Seven newborns die in fire at east Delhi children’s hospital; owner arrested

Five more babies receiving treatment; police say hospital’s expired license allowed for only five beds

Updated - May 26, 2024 11:49 pm IST

Published - May 26, 2024 08:25 am IST - New Delhi

At least seven new born babies were killed in a fire that broke out in a baby care facility in a hospital in east Delhi’s Shahdara on May 26, 2024.

At least seven new born babies were killed in a fire that broke out in a baby care facility in a hospital in east Delhi’s Shahdara on May 26, 2024. | Photo Credit: Special Arrangement

Seven newborn babies were charred to death after a children’s hospital in east Delhi’s Vivek Vihar caught fire on Saturday night. One of the dead infants was 25 days old while the other six were just 15 days old. Five other babies in the same unit are undergoing treatment.

Police said that the hospital’s license was inadequate and expired, while the building was not equipped with fire extinguishers or emergency doors. The owner of the hospital, along with the doctor on duty, was arrested on Sunday evening after going missing for over 12 hours. They have been booked under Sections 336 (negligence), 304 A (culpable homicide), and 34 (common intention) of the Indian Penal Code. 

Also read: Fire accidents since Independence – A timeline

A magisterial inquiry has been set up to look into the causes of the fire and formulate strategies a way to prevent such occurrences in the future. 

No extinguishers, expired license

The private hospital, New Born Baby Care Hospital, is owned by Naveen Khichi, who holds an MD in Pediatric Medicine, and his wife Jagriti, a dentist. Apart from the seven babies who died, five other newborns admitted in the same facility were also put at risk by the flames.

DCP (Shahdara) Surendra Choudhury told The Hindu that the building had no fire extinguishers or emergency doors. “The license of the hospital had expired in March 2024. Though the license was issued for only five beds, there were 12 beds when we inspected the site,” he said, adding that Akash, the doctor on duty, only had a degree in ayurvedic medicine and was not qualified to provide neonatal intensive care. 

A senior Delhi Police official told The Hindu that while the cause of the fire is yet to be ascertained, preliminary assessment suggests that it might have been due to a short circuit, with the presence of excessive oxygen cylinders exacerbating the situation. 

Hospital staff missing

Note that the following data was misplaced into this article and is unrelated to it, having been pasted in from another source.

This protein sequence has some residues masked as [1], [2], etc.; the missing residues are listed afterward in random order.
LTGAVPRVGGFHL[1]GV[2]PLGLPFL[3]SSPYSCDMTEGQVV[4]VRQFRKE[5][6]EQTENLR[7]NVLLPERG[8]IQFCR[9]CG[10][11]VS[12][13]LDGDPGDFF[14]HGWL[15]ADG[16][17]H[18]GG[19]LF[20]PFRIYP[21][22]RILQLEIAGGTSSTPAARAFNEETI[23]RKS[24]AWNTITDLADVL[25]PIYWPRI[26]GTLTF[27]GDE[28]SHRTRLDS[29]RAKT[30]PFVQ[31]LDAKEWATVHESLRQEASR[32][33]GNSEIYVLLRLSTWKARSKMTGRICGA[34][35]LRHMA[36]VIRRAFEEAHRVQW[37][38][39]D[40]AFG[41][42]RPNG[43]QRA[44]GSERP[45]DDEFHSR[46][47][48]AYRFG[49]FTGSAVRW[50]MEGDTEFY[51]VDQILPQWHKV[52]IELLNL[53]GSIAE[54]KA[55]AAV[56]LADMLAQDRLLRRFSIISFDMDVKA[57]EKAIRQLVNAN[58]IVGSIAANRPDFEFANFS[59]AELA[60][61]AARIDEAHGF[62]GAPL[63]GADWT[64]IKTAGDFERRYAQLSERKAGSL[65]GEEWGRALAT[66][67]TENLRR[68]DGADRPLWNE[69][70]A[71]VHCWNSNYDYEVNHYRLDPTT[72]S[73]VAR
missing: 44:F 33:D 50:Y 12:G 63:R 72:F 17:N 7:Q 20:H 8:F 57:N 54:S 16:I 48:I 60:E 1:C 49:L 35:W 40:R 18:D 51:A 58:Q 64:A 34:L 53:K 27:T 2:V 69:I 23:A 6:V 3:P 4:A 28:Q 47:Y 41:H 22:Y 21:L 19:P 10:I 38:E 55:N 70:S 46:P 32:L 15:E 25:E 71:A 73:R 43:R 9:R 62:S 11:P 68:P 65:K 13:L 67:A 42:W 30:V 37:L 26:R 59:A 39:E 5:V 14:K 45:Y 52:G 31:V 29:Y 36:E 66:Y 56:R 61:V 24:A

The police control room received a call at around 11:30 p.m. on Saturday night, informing them of the fire. A senior police officer told The Hindu that though the police reached the hospital shortly after the call, no staff members were present at the spot.

Shortly afterwards, the Delhi Fire Services (DFS) also reached the spot with nine fire tenders. DFS chief Atul Garg told The Hindu that the fire spread to an adjacent boutique, the indoors and rooftop of a bank next to the hospital, an optical shop, an ambulance, and a scooter near the building before it could be put out. Another DFS official said that the fire had also caused severe damage to the residential buildings next to it. 

Citizen rescues

Jyotjeet Sabarwal, who heads the disaster management wing of the Bhagat Singh Sewa Dal, an NGO, told The Hindu that while the DFS was instrumental in controlling the fire, the rescue was led and carried out by local residents.

“We climbed up a ladder and broke the glass of the first floor of the building, where all 12 newborn babies were kept. When we broke in, we saw that everything around the children had caught fire — their clothes, diapers and the cot-like units where each baby was kept,” said Mr. Sabarwal. 

While all 12 children were rescued, the seven babies who were placed in the cots closer to the front of the building were completely charred, he added. 

Vulnerable infants

A medical officer working in the East Delhi Advance NICU Hospital told The Hindu that the newborns, wrapped in dupattas and towels, were rushed from the blazing hospital in cabs and scooters. “While six of them were declared brought dead, two of them were put on a ventilator, out of which one passed away on Sunday morning,” the officer added. 

The medical officer said that the New Born Baby Care Hospital usually treated premature babies or those who had incurred some infection, so the babies were already in a feeble condition. 

‘No call from hospital’

Sitara Khatun, whose baby boy died in the fire, told The Hindu that he was supposed to have been released by the hospital on Sunday morning. Instead, the child’s body is now in the GTB mortuary. “When my husband visited my child on Saturday, the doctor told him that he was doing fine and that they would release him on Sunday morning. I wish he had brought him back on Saturday, then I wouldn’t have to live to see this,” she said, weeping uncontrollably. 

Another parent, whose baby is now being treated at the East Delhi Advance NICU Hospital, said that he had not received any information from the management of the New Born Baby Care Hospital regarding the tragedy. “In the last 12 hours since the hospital caught fire, we did not get one call from the hospital management,” said Mithilesh Kumar, a delivery worker. 

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